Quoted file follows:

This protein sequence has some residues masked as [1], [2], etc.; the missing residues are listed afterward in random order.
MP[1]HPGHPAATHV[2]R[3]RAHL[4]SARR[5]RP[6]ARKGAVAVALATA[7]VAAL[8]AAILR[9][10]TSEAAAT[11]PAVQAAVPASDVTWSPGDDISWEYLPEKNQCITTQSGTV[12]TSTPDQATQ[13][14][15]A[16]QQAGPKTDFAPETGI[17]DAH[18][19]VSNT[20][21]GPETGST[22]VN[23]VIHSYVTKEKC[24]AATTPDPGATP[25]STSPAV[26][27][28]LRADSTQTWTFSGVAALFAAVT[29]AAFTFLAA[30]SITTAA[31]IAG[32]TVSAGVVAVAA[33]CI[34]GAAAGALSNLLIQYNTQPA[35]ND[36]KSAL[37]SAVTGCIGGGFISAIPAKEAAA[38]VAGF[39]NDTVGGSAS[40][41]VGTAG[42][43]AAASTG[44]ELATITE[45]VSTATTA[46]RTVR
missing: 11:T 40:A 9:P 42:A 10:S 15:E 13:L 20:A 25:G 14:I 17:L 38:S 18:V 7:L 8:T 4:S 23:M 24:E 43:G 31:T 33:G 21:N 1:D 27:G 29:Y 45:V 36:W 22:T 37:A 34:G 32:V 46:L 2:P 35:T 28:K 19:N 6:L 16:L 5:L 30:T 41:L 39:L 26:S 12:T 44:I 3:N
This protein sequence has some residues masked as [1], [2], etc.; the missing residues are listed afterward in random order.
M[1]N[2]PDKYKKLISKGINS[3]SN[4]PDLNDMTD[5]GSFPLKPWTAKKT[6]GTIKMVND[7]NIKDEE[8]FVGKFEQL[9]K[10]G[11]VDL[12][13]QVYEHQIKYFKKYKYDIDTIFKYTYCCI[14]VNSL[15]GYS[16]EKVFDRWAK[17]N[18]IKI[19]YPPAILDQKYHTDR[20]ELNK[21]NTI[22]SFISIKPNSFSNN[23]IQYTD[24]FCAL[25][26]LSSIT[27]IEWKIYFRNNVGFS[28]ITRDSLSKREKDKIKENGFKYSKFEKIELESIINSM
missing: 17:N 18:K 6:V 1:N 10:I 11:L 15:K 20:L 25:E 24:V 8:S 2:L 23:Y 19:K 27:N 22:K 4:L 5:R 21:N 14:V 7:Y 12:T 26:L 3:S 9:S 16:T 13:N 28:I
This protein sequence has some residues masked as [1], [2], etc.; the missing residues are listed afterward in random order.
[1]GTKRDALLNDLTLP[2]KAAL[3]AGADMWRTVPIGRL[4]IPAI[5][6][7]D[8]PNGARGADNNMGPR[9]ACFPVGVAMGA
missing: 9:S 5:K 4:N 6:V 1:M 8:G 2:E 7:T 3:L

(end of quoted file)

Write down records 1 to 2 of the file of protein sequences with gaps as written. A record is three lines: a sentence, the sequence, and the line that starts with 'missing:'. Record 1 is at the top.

This protein sequence has some residues masked as [1], [2], etc.; the missing residues are listed afterward in random order.
MP[1]HPGHPAATHV[2]R[3]RAHL[4]SARR[5]RP[6]ARKGAVAVALATA[7]VAAL[8]AAILR[9][10]TSEAAAT[11]PAVQAAVPASDVTWSPGDDISWEYLPEKNQCITTQSGTV[12]TSTPDQATQ[13][14][15]A[16]QQAGPKTDFAPETGI[17]DAH[18][19]VSNT[20][21]GPETGST[22]VN[23]VIHSYVTKEKC[24]AATTPDPGATP[25]STSPAV[26][27][28]LRADSTQTWTFSGVAALFAAVT[29]AAFTFLAA[30]SITTAA[31]IAG[32]TVSAGVVAVAA[33]CI[34]GAAAGALSNLLIQYNTQPA[35]ND[36]KSAL[37]SAVTGCIGGGFISAIPAKEAAA[38]VAGF[39]NDTVGGSAS[40][41]VGTAG[42][43]AAASTG[44]ELATITE[45]VSTATTA[46]RTVR
missing: 11:T 40:A 9:P 42:A 10:S 15:E 13:L 20:A 25:G 14:I 17:L 38:S 18:V 7:L 8:T 4:S 23:M 24:E 43:G 31:T 33:G 21:N 1:D 27:G 29:Y 45:V 36:W 22:T 37:A 34:G 32:V 46:L 2:P 35:T 28:K 19:N 6:L 16:L 5:L 30:T 41:L 39:L 26:S 12:T 44:I 3:N
This protein sequence has some residues masked as [1], [2], etc.; the missing residues are listed afterward in random order.
M[1]N[2]PDKYKKLISKGINS[3]SN[4]PDLNDMTD[5]GSFPLKPWTAKKT[6]GTIKMVND[7]NIKDEE[8]FVGKFEQL[9]K[10]G[11]VDL[12][13]QVYEHQIKYFKKYKYDIDTIFKYTYCCI[14]VNSL[15]GYS[16]EKVFDRWAK[17]N[18]IKI[19]YPPAILDQKYHTDR[20]ELNK[21]NTI[22]SFISIKPNSFSNN[23]IQYTD[24]FCAL[25][26]LSSIT[27]IEWKIYFRNNVGFS[28]ITRDSLSKREKDKIKENGFKYSKFEKIELESIINSM
missing: 17:N 18:K 6:V 1:N 10:I 11:L 15:K 20:L 25:E 24:V 8:S 2:L 23:Y 19:K 27:N 22:K 4:L 5:R 21:N 14:V 7:Y 12:T 26:L 3:S 9:S 16:T 13:N 28:I